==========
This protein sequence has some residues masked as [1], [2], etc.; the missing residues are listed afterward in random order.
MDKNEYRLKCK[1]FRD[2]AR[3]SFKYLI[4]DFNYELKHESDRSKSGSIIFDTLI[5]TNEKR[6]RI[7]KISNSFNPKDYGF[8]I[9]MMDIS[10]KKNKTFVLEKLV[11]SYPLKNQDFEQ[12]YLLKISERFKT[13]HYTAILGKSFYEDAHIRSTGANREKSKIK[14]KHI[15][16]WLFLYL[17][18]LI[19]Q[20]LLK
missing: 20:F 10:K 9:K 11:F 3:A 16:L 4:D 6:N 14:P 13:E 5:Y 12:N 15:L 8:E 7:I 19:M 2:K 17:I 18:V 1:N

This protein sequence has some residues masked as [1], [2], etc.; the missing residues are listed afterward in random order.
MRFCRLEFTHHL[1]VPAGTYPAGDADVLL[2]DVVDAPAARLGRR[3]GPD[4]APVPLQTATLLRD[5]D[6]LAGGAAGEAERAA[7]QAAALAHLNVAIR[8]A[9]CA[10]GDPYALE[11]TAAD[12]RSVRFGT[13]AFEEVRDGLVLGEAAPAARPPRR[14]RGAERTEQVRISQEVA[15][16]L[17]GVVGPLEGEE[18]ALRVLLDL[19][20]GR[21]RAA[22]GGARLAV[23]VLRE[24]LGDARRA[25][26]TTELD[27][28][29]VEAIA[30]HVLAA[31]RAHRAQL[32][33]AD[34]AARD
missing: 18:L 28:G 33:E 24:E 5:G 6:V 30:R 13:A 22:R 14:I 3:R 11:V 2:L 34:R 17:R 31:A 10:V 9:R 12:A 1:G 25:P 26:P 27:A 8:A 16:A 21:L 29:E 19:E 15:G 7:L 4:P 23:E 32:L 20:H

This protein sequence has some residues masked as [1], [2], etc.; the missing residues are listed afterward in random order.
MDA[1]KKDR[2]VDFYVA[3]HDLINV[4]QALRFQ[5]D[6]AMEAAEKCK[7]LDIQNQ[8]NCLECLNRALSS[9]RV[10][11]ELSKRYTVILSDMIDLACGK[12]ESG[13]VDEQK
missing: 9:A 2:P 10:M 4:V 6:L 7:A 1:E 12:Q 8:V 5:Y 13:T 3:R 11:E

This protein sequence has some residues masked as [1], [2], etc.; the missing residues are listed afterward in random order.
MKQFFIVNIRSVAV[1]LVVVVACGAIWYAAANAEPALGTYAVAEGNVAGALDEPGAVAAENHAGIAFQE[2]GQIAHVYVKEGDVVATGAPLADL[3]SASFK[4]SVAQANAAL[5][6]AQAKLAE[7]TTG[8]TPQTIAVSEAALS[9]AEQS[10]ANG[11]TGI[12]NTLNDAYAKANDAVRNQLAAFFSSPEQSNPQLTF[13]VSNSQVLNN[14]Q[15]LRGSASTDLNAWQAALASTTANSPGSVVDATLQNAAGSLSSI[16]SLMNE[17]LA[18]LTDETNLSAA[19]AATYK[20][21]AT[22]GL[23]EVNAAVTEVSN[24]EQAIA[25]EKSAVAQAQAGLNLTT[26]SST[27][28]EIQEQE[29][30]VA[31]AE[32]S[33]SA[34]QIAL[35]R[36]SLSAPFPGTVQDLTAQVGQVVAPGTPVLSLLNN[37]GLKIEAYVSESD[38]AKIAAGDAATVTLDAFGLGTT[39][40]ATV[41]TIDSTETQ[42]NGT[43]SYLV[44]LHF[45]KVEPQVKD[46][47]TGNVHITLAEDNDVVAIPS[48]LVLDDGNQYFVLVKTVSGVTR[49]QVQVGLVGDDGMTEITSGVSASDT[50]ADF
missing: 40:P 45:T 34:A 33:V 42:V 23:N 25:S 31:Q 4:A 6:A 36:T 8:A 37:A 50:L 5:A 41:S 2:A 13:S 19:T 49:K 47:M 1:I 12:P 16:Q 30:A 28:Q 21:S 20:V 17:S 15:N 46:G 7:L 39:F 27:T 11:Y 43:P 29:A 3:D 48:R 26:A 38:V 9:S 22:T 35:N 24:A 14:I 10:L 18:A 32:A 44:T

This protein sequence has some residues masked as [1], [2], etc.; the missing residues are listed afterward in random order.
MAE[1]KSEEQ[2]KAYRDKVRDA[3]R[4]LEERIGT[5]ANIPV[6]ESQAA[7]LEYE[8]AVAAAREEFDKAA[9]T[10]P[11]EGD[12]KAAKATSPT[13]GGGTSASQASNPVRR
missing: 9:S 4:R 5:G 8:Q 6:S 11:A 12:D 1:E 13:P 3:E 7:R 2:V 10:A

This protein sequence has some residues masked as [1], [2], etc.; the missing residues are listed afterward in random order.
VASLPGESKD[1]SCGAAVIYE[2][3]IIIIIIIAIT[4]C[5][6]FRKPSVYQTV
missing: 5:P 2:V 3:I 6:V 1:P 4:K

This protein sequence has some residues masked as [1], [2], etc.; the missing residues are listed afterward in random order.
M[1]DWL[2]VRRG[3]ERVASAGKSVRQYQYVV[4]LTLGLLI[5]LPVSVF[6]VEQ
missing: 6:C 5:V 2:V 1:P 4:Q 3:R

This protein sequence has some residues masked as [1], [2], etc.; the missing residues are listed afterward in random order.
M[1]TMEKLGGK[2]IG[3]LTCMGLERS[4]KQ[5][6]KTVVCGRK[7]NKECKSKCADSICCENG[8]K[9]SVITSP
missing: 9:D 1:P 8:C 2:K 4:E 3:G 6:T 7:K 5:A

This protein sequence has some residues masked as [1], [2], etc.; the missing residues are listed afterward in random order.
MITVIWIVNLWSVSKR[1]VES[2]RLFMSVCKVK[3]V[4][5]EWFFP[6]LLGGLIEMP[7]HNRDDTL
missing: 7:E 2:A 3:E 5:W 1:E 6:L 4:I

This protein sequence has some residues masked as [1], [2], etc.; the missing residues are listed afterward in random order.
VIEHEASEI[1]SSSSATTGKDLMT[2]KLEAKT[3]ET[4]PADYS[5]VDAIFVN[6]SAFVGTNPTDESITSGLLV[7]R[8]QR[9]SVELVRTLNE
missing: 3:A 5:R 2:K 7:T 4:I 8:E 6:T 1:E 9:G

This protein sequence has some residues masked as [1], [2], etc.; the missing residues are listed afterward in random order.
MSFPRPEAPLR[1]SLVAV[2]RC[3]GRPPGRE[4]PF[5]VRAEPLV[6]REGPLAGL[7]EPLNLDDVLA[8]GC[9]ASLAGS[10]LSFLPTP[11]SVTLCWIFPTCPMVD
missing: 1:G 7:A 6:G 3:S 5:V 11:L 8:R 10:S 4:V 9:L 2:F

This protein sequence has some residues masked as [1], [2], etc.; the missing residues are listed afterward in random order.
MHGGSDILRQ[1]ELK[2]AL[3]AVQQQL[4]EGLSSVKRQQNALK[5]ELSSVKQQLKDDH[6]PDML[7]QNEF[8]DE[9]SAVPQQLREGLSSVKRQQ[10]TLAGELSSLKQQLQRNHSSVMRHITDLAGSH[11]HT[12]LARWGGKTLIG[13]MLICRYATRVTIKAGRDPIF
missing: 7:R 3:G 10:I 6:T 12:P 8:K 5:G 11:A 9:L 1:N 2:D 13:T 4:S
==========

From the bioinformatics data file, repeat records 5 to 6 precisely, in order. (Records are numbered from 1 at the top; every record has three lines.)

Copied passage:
This protein sequence has some residues masked as [1], [2], etc.; the missing residues are listed afterward in random order.
MAE[1]KSEEQ[2]KAYRDKVRDA[3]R[4]LEERIGT[5]ANIPV[6]ESQAA[7]LEYE[8]AVAAAREEFDKAA[9]T[10]P[11]EGD[12]KAAKATSPT[13]GGGTSASQASNPVRR
missing: 9:S 4:R 5:G 8:Q 6:S 11:A 12:D 1:E 13:P 3:E 7:R 2:V 10:A

This protein sequence has some residues masked as [1], [2], etc.; the missing residues are listed afterward in random order.
VASLPGESKD[1]SCGAAVIYE[2][3]IIIIIIIAIT[4]C[5][6]FRKPSVYQTV
missing: 5:P 2:V 3:I 6:V 1:P 4:K